The diabetes drug metformin also slashes cancer and is thought to do so by reducing blood sugar levels and targeting the mitochondria. A large systematic review on cancer in metformin users showed that the drug reduced cancer rates by about a third. Sugar feeds cancer cells, and because the metformin reduces blood sugar, it reduces cancer.

Warburgarian view on mitochondria and cancer.
The Warburgarian view on mitochondria and cancer. Christofferson (2014).

The Post-Warburg Effect

The Nobel-prize winner didn’t just come up with the widely-accepted Warburg effect; he also introduced a theory that cancer begins with defective mitochondria, a concept known as the Metabolic Theory of Cancer.   While the Metabolic Theory of Cancer hasn’t gained much of a following, the theory has its champions who are labeled the Warburgarians for short and for the sole purpose of this article.

The most outspoken Warburgarian is the self-published writer, Travis Christofferson, author of a book on the subject.

The Warburgarians explain the Metabolic Theory of Cancer as follows: mitochondrial dysfunction starts the cancer ball rolling, and is later followed by nuclear DNA mutations and proliferation. The theory is best summarized by the saying, ‘The origin of cancer, dear Brutus, lies not in our genes, but in our mitochondria.’

The Somatic Mutation Theory, Mitochondria and Cancer

Despite the insistence of the Warburgarians, conventional wisdom backs the Somatic Mutation Theory (SMT) as a cause of cancer.  The SMT is used to explain a great many things, however, when the theory explains cancer, it espouses the widely-held belief that cancer starts with a mutation in the nuclear DNA which in turn leads to uncontrolled growth and then proliferation.

No one has entirely verified either of the two theories.  However, the Warburgarians like to point to experimental evidence which they claim has dealt the Somatic Mutation Theory a potentially lethal blow.

Attacks on the  Somatic Mutation Theory

The attacks discrediting the  Somatic Mutation Theory come from two types of experiments chronicled by the another leading Warbugarian, Thomas Seyfried, with the Biology Department at Boston College.

In a 2015 review, Thomas Seyfried related the results of these two types of nuclear cytoplasm transfer (NCT) experiments.  In the first type of NCT experiment, when researchers took the nucleus of a cancer cell and transplanted it into a healthy cell, the cell remained healthy. However, in the second NCT experiment, when researchers took the nucleus of a healthy cell and transplanted it into a cancer cell, the cell remained cancerous. The result challenged the Somatic Mutation Theory and the widely-held belief that the essence of cancer is in our chromosomes. Seyfried summarized the belief of the Warburg devotees when he said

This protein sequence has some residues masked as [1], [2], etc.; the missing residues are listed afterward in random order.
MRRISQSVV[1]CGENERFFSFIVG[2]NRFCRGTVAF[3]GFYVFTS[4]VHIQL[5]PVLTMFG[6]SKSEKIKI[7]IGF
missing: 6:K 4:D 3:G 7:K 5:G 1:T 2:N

“Cancer is widely considered a genetic disease involving nuclear mutations in oncogenes and tumor suppressor genes. This view persists despite the numerous inconsistencies associated with the somatic mutation theory. In contrast to the somatic mutation theory, emerging evidence suggests that cancer is a mitochondrial metabolic disease, according to the original theory of Otto Warburg. The findings are reviewed from nuclear cytoplasm transfer experiments that relate to the origin of cancer. The evidence from these experiments is difficult to reconcile with the somatic mutation theory, but is consistent with the notion that cancer is primarily a mitochondrial metabolic disease.”

Seyfried may have blemished the Somatic Mutation Theory’s role in cancer. However, he and other Warburgarians rely on a faulty premise that goes something like ‘If the Somatic Mutation Theory is wrong, then the Metabolic Theory of Cancer must be right. ‘

Mitochondria and Cancer Compromise

The renowned Douglas C. Wallace tried to settle the academic knife fight between the Warburgarians and the Somatic Mutation Theorists.   A geneticist and evolutionary biologist at the Children’s Hospital of Philadelphia, Wallace came to fame having made the landmark discovery that mtDNA are exclusively maternally heritable. Wallace garnered even more attention when he later pioneered the use of human mitochondrial DNA as a molecular marker.

Wallace has not directly contradicted Warburg’s Metabolic Theory of Cancer. Instead, Wallace merely reinterpreted the late, great Otto Warburg by saying,

“Mitochondria were first proposed to be relevant to cancer by Otto Warburg who reported that cancer cells exhibited “aerobic glycolysis.”  Although this was originally interpreted as indicating that the function of the mitochondria was defective, we now understand that cancer cells are in an altered metabolic state with increased glycolytic metabolism and the continued use of oxygen.